int port = 8090;
    ChannelFactory factory = new NioClientSocketChannelFactory(Executors
            .newCachedThreadPool(), Executors.newCachedThreadPool());
    MyHandler handler1 = new MyHandler();
    PipelineFactory factory1 = new PipelineFactory(handler1);
    AnotherHandler handler2 = new AnotherHandler();
    PipelineFactory factory2 = new PipelineFactory(handler2);
    ClientBootstrap bootstrap = new ClientBootstrap(factory);
    // At client side option is tcpNoDelay and at server child.tcpNoDelay
    bootstrap.setOption("tcpNoDelay", true);
    bootstrap.setOption("keepAlive", true);
    for (int i = 1; i<=50;i++){
        if(i%2==0){
            bootstrap.setPipelineFactory(factory1);
        }else{
            bootstrap.setPipelineFactory(factory2);
        }

        ChannelFuture future = bootstrap.connect(new InetSocketAddress(host,
                port));

        future.addListener(new ChannelFutureListener()
        {
            @Override
            public void operationComplete(ChannelFuture future) throws Exception
            {
                future.getChannel().write("SUCCESS");
            }
        });
    }
}

It also shows how different pipeline factories can be set for different connections, so based on the connection you make you can tweak your encoders/decoders in the channel pipeline.

share|improve this answer
    
Yes, that is a good point. I knew that you could do this for the server version already, but I did not consider it for the client version. However, will it not still consume a dedicated thread from the bossExecutor for each ClientBootstrap-based connection I createfrom it, just like it does with the ServerBootstrap instances I bind on the server side? Or did I misunderstand how the NioClientSocketChannelFactory works? –  Jiddo Oct 26 '11 at 17:39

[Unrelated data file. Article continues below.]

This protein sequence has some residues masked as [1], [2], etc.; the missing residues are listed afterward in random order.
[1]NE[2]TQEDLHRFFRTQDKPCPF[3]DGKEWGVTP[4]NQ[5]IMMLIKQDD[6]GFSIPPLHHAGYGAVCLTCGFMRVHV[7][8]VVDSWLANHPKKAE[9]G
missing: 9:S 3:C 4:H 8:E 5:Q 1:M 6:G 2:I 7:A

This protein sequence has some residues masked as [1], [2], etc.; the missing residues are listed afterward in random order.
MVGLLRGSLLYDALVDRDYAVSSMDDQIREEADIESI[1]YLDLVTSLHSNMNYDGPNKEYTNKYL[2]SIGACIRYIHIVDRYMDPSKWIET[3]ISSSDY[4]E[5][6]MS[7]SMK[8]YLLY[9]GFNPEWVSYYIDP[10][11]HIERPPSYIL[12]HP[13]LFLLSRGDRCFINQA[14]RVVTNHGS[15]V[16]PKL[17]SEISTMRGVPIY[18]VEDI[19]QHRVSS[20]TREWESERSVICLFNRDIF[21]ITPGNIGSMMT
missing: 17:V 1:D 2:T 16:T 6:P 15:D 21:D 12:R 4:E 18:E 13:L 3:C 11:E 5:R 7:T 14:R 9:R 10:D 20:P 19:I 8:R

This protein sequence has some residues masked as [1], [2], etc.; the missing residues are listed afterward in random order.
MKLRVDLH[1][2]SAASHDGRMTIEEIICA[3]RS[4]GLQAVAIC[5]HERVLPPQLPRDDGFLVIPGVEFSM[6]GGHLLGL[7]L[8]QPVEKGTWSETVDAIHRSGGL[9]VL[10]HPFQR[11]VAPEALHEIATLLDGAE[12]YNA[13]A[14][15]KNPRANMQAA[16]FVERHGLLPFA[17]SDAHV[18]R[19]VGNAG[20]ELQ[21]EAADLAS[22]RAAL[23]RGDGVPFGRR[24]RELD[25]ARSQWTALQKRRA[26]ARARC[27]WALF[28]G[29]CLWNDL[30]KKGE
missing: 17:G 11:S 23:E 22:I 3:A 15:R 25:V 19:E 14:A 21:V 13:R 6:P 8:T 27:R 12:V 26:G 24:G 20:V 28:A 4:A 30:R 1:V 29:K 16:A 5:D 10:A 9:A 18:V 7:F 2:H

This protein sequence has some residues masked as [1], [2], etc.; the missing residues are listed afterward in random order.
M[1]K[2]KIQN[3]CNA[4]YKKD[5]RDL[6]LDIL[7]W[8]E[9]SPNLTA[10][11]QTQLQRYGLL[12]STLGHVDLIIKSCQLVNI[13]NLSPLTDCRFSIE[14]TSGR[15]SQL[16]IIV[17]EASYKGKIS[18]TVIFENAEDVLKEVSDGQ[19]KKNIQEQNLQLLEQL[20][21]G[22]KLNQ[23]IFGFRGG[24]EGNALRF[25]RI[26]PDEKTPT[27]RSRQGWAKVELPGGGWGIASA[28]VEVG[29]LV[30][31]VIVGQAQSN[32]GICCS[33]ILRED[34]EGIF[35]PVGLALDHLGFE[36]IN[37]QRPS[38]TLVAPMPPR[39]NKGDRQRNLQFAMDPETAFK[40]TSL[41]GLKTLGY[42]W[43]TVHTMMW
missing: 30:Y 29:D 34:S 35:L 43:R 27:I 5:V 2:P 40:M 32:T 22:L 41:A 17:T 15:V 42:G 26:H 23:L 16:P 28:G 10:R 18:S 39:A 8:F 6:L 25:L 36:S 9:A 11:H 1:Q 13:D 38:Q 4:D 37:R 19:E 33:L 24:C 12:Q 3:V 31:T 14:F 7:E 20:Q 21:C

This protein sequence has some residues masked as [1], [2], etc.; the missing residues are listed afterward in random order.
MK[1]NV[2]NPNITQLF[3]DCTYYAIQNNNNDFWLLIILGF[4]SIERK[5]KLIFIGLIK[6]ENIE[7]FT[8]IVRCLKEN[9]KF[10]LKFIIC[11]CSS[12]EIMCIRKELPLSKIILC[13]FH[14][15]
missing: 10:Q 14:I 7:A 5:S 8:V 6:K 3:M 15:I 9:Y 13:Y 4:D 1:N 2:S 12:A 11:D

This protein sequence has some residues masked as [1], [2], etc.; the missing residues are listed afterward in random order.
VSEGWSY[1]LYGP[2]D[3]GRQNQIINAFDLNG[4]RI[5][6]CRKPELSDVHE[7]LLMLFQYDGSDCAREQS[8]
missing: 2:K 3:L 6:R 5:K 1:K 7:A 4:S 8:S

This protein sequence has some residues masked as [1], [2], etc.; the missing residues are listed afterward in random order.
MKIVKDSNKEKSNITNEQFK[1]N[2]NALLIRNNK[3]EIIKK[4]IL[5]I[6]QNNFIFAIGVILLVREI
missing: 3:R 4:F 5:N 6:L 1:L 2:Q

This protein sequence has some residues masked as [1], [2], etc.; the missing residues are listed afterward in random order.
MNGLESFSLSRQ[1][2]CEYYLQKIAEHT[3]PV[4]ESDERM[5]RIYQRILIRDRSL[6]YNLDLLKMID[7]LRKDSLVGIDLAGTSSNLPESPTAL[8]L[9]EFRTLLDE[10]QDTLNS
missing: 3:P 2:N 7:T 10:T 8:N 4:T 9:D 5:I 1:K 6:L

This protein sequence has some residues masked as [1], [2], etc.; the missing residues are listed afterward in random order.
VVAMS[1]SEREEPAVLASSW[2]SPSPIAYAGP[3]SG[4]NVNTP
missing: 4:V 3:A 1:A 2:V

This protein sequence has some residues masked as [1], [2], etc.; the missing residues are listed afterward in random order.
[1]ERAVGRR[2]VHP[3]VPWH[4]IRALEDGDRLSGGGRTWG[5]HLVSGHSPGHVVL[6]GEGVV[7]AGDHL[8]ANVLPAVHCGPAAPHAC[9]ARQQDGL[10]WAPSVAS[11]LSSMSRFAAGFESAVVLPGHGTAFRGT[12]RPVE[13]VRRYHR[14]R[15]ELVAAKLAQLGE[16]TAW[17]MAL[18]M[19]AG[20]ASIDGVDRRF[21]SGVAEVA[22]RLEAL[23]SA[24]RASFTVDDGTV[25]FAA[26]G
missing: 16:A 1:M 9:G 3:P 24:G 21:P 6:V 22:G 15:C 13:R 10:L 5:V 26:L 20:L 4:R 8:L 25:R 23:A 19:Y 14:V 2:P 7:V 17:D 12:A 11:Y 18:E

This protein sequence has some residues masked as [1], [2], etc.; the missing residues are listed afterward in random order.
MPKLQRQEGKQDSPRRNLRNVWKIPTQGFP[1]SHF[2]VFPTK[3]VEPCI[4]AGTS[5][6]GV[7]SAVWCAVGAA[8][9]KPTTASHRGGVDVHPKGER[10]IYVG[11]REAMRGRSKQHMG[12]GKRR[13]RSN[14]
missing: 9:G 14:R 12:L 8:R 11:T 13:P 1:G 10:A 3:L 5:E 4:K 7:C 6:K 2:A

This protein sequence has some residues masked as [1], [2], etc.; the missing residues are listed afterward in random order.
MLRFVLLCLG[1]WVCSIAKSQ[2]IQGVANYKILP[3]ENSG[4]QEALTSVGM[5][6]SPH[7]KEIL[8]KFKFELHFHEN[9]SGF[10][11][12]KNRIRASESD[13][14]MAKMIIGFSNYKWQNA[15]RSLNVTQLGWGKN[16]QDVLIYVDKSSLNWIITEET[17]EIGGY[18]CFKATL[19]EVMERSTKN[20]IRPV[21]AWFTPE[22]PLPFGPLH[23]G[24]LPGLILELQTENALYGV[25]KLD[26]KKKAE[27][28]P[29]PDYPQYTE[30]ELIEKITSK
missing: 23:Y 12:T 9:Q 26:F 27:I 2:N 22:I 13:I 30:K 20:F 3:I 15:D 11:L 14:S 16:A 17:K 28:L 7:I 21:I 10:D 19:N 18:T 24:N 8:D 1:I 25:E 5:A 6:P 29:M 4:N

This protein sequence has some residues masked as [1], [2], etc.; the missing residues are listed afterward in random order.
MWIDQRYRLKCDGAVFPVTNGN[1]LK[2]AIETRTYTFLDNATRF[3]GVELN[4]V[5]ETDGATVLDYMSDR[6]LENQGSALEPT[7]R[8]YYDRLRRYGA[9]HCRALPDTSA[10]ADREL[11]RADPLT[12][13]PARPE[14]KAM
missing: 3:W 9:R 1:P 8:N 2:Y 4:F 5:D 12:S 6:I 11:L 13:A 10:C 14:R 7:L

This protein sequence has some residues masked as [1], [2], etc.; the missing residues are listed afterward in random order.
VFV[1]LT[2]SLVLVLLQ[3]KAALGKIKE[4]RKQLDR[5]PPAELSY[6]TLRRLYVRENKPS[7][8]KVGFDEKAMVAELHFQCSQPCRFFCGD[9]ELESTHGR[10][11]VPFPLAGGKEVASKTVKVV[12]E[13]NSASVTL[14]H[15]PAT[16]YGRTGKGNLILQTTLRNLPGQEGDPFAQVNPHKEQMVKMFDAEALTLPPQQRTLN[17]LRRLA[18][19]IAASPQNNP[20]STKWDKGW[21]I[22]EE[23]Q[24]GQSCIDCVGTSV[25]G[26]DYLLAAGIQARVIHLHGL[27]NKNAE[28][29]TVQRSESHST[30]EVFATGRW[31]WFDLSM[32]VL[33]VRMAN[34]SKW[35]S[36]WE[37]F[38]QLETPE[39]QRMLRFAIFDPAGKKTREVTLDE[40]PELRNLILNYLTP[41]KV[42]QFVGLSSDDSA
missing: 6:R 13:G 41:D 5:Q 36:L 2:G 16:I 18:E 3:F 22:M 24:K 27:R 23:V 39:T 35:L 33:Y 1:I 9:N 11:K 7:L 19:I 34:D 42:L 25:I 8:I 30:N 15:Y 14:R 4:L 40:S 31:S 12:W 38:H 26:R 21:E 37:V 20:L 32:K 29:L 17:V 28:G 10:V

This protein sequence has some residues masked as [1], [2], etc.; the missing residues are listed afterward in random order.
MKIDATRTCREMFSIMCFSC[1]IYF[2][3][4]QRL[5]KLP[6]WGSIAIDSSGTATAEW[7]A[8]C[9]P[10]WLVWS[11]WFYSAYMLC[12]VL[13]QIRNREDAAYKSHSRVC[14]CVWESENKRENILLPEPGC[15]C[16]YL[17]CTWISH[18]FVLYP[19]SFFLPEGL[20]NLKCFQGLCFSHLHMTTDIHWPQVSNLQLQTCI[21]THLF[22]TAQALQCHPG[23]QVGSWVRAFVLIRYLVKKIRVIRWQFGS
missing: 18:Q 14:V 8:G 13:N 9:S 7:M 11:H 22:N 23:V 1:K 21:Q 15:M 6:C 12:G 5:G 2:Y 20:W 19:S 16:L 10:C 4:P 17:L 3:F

You can actually do this one instance of client bootstrap also. See the updated code. –  Abe Oct 26 '11 at 18:00
2  
I ran it in eclipse debug, it does NOT create 50 threads. –  Abe Oct 26 '11 at 18:06
    
Thank you for confirming that for me. I would still be very much interested in understanding a bit more about what the boss threads do in the client connection case, but at least now my fears about there being a one-to-one relationship have been discarded. –  Jiddo Oct 26 '11 at 23:02
    
The netty community nabble is quite active, you could ask it there. Trustin normally answers these q himself. jboss.org/netty/community –  Abe Oct 27 '11 at 3:54
add comment

Your question mainly concerns performance. Single threads scale very well on the client.

Oh, and nabble has been closed. You can still browse the archive there.

share|improve this answer
add comment

I am not sure your question has been answer. Here's my answer: there's a single Boss thread that is managing simultaneously all the pending CONNECTs in your app. It uses nio to process all the current connects in a single (Boss) thread, and then hands each successfully connected channel off to one of the workers.

share|improve this answer
add comment

Your Answer

 
discard

By posting your answer, you agree to the privacy policy and terms of service.

Not the answer you're looking for? Browse other questions tagged or ask your own question.